·         A question was raised on the 56 days mentioned in paragraph 3.1 of the report and the Committee was advised that if a person was already homeless, then the Council owed that person a duty to relieve their homelessness for 56 days. 

·         The report stated 1,484 residents had been assisted and this was a record of the total number of approaches received by the Council a number of which were homeless preventions. Some people approached the Council seeking advice and some were not within 56 days of being threatened with homelessness.

·         Following a request for more clarity in the recording of figures, Members were assured that all systems were being reviewed together with way the statistics were recorded which would give more clarity in the future.

·         If a person was found to be intentionally homeless then that person had 14 to 28 days to find themselves somewhere to live and the person was assisted to do that even though the Council was not under a statutory duty to help.

Resolved that  ...  view the full minutes text for item 5.


Temporary Accommodation Update pdf icon PDF 155 KB

To provide Members of the Committee an update on the Council’s statutory duties in relation to the provision of temporary accommodation to homeless households, following the implementation on the Homelessness Reduction Act 2017 on 3 April 2018.


The Committee was provided with an update on the Council’s statutory duties in relation to the provision of temporary accommodation to homeless households, following the implementation on the Homelessness Reduction Act (HRA) 2017 on 3 April 2018.

Further to a previous report regarding the Council’s homelessness prevention and relief duties, the report set out how the use of temporary accommodation had changed since the introduction of the HRA. Where a homeless person had children, was vulnerable or otherwise considered to have a priority need, then the Council has an initial duty to provide temporary accommodation during the 56 relief duty period.  The Council reserved stock of around 65 to 70 general needs properties for use as Temporary Accommodation, the majority of which were one bedroom flats. Since the introduction of the HRA, the demand for this accommodation had steadily increased, from 71 placements at the end of April 2018 to 111 by the end of April 2019. Whilst the number of GBC units available for use as Temporary Accommodation remained fairly static, the number of households placed in nightly paid accommodation rose from 11 to 44 during this period.  Many of the families in nightly paid accommodation were placed with providers in neighbouring boroughs due to the shortage of appropriate properties within Gravesham.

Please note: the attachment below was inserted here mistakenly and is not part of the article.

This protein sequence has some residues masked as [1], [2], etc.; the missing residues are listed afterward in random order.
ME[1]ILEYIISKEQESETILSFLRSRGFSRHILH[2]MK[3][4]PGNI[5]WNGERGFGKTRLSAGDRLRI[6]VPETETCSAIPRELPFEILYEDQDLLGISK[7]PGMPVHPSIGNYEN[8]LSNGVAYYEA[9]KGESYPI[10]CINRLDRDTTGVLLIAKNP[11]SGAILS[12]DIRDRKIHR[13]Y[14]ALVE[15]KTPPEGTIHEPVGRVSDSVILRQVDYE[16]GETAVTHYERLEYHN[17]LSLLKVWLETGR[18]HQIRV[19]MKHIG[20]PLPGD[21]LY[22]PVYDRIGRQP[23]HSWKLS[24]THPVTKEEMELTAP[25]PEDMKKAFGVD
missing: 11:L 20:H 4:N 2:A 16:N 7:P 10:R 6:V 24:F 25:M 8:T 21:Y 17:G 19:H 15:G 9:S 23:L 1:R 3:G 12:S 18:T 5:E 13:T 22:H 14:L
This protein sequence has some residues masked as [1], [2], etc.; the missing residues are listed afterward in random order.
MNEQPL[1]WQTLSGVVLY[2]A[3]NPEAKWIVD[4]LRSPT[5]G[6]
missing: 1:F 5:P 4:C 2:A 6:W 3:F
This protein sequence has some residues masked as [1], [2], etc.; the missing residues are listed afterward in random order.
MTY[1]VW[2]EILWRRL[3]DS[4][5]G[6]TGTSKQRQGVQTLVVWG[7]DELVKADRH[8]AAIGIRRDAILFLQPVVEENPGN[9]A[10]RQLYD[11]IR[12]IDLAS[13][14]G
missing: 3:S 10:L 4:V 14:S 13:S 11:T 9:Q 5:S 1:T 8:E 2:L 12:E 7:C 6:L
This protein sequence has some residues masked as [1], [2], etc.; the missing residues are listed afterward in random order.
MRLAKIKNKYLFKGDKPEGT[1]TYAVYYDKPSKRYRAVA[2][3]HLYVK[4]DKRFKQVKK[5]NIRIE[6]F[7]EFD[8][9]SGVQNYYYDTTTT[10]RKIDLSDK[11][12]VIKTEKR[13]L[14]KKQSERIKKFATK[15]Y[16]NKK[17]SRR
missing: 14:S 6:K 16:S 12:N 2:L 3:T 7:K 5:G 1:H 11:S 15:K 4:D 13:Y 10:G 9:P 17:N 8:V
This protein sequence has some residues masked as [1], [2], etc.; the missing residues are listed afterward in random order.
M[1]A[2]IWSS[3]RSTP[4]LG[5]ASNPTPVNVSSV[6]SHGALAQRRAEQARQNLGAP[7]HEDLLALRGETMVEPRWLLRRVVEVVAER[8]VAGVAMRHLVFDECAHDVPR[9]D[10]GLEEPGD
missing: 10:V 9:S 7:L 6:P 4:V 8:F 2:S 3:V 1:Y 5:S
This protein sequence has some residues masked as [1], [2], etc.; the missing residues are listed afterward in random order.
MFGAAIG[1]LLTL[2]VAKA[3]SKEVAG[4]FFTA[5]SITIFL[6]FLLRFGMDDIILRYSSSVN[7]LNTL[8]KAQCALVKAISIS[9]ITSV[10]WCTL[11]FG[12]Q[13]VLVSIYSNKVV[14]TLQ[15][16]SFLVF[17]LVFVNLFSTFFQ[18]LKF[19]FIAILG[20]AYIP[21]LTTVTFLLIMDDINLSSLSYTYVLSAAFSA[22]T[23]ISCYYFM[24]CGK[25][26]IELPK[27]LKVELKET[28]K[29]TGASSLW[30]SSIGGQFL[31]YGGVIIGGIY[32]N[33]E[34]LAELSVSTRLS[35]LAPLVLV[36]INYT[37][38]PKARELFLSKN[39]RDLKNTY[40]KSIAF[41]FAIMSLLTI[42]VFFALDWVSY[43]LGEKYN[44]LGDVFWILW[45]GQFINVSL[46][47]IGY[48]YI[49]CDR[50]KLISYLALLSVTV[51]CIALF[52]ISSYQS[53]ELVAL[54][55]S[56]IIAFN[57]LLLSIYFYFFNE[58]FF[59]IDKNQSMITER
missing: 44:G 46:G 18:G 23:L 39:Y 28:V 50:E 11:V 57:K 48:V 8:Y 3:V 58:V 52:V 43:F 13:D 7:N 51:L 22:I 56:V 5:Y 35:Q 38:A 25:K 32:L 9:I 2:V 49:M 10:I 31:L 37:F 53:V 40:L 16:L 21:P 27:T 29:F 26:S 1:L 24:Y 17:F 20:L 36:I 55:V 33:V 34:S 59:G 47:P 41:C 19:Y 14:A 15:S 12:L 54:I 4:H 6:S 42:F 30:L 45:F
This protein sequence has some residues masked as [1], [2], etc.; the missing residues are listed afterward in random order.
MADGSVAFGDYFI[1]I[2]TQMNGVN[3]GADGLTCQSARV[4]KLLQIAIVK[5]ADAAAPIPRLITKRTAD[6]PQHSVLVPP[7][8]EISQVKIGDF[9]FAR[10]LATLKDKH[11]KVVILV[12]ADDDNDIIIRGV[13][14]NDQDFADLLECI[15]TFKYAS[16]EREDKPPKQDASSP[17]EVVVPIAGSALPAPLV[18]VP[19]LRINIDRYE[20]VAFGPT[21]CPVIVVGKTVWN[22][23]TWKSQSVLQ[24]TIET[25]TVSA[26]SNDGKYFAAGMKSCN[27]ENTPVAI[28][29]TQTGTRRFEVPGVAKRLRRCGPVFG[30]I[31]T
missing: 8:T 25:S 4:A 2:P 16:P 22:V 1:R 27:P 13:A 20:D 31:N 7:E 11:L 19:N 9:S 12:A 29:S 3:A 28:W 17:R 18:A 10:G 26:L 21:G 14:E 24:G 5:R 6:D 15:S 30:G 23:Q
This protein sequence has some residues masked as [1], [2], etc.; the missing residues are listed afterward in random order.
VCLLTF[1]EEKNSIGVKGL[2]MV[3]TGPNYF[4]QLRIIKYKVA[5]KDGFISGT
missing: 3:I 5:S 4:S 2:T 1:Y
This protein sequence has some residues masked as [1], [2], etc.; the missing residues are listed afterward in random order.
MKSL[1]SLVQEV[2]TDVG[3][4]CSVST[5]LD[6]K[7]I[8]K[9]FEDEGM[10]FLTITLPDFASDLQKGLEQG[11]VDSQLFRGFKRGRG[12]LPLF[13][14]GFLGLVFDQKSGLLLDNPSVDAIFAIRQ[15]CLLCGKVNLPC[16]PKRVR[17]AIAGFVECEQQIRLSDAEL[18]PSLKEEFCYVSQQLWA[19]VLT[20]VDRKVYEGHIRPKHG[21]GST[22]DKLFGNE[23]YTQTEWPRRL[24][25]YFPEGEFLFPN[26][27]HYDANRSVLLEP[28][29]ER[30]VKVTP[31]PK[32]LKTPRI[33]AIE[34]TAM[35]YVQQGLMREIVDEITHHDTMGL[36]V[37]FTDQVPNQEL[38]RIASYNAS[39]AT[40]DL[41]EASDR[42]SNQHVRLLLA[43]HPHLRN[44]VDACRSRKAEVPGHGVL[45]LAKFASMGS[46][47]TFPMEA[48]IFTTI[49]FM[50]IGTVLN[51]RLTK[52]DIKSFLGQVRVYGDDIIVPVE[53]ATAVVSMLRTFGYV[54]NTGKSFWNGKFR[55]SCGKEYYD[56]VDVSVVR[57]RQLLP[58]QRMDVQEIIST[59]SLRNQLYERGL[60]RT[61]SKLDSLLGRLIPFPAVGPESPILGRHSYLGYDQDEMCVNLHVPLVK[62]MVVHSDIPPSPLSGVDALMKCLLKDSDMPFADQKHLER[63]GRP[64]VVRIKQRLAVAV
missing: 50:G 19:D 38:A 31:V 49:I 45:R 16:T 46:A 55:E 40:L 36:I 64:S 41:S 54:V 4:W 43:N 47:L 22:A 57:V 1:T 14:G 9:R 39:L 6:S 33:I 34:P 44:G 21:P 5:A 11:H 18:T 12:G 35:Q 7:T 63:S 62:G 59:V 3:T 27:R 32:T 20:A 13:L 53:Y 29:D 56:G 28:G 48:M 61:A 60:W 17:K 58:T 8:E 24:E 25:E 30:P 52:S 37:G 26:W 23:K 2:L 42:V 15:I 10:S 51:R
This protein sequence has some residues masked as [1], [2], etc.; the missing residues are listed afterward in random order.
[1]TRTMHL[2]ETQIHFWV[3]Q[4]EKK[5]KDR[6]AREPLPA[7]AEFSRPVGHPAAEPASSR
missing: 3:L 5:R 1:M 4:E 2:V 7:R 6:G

To address these issues, the Council had  implemented a temporary accommodation reduction plan in November 2018, which saw a further 10 units of family sized accommodation added to the portfolio, and 20 families moved out of long term, usually overcrowded accommodation into settled homes. These actions, coupled with the proactive homelessness prevention and relief activities by the housing options team, has seen a significant fall in the number of families now living in Temporary Accommodation to 74 as at the end of March 2020, including just 7 in nightly paid accommodation as shown in Table 4.1 of the report.

The Committee noted that temporary accommodation for rough sleepers during the Covid-19 pandemic not included in this report.

Resolved that the report be noted.